The Intramural Research Program (IRP), National Institute on Drug Abuse (NIDA), a research component of the National Institutes of Health (NIH), Department of Health and Human Services (DHHS), is seeking an outstanding Physician to provide branch-wide clinical research medical oversight and coordination of the extensive support resources required for the sound conduct of the clinical research protocols within NIDA. The selected candidate will also work closely with the Senior Investigator to conduct cutting-edge translational and clinical research related to addiction, neuroscience and mental health.
We are seeking a candidate who is committed to both patient safety and scientific excellence and understands the intellectual benefits of collaborative research to enhance emerging areas of human based research. The Physician will provide patient care and clinical support to study participants (e.g. healthy volunteers, individuals with alcohol and substance use disorders) for outpatient and inpatient human research studies. The selected candidate will also be heavily involved in the scientific and research program of the branch investigators, e.g. development of novel translational and clinical research, design of clinical protocols, dissemination of research findings at conferences and lectures and publication of the results in peer-reviewed Journals.
The selected candidate will serve as a scientist and as the study physician on a variety of research protocols related to substance use and addiction. The ideal candidate will contribute to a multidisciplinary team investigating novel diagnostic and treatment approaches for addiction. NIDA will provide clinical and office space adequate to assist in carrying out the job duties at the Biomedical Research Center, located on the Johns Hopkins Bayview Campus in Baltimore, MD. The main NIH campus and the NIDA IRP located in Baltimore provide a rich and highly interactive translational clinical environment. Full federal benefits include retirement, health and life insurance, long-term care insurance, leave, and a Thrift Savings Plan (401k equivalent). Salary will be commensurate with experience.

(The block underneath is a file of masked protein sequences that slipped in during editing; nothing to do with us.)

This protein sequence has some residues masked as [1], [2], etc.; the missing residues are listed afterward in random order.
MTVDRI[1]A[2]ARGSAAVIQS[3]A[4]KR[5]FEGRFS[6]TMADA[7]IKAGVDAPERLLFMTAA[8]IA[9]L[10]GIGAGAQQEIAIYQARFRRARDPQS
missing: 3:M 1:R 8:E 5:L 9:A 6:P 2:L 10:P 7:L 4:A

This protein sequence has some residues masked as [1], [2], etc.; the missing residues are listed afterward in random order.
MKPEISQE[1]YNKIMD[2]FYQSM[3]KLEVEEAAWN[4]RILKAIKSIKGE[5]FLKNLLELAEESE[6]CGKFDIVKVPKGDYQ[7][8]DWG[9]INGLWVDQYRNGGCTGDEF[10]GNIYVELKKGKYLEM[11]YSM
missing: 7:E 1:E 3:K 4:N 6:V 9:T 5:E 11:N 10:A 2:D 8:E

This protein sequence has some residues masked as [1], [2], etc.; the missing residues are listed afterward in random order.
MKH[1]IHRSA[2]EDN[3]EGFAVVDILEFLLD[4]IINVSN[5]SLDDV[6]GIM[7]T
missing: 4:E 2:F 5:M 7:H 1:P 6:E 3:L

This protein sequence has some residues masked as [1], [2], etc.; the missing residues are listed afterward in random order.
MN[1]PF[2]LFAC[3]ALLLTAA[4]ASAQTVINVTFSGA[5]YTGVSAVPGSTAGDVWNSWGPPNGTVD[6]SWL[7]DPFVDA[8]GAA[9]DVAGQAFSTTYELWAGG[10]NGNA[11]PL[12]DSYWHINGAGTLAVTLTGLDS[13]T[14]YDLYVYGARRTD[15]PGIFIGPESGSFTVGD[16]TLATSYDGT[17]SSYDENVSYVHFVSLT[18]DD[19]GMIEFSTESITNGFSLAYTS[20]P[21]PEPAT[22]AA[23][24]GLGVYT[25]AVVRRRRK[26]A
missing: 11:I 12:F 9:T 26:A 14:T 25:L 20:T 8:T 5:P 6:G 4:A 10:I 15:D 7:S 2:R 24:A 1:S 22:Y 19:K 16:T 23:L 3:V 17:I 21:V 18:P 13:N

Appointees must be U.S. citizens. The successful candidate must possess a M.D., D.O. or equivalent degree(s) and must have all the credentials required for licensing to allow the practice of medicine in the United States. Board certification by an appropriate American Board (for example psychiatry, internal medicine, family medicine, neurology, clinical pharmacology or other related medical specialty) is preferred. Experience in addiction is desirable.
Review of applications will begin in late September 2020 and continue until the position is filled.
For additional information, you may contact:
Lorenzo Leggio, M.D., Ph.D., Senior Investigator, NIDA, firstname.lastname@example.org
The NIH encourages the application and nomination of qualified women, minorities and individuals with disabilities.
The HHS and NIH are Equal Opportunity Employers
Internal Number: WM205721
About National Institute on Drug Abuse, Intramural Research Program
The mission of the Intramural Research Program (IRP) of the National Institute on Drug Abuse is to conduct state-of-the-art research on basic mechanisms that underlie drug abuse and addiction, and to develop new methods for the treatment of drug abuse and addiction. Research is supported at the molecular, genetic, cellular, animal, and clinical levels and is conceptually integrated, highly innovative, and focused on major problems in the field. The long-term goal of the research is to better understand the biological and behavioral factors contributing to initiation, maintenance, and elimination of drug abuse and addiction (and associated diseases), and to translate this knowledge into improved strategies for preventing, treating, and reducing the negative consequences for the individual and for society caused by drug abuse and addiction. An important aspect of the program is the training of young investigators and career development of more experienced investigators in basic and clinical sciences related to drug abuse research.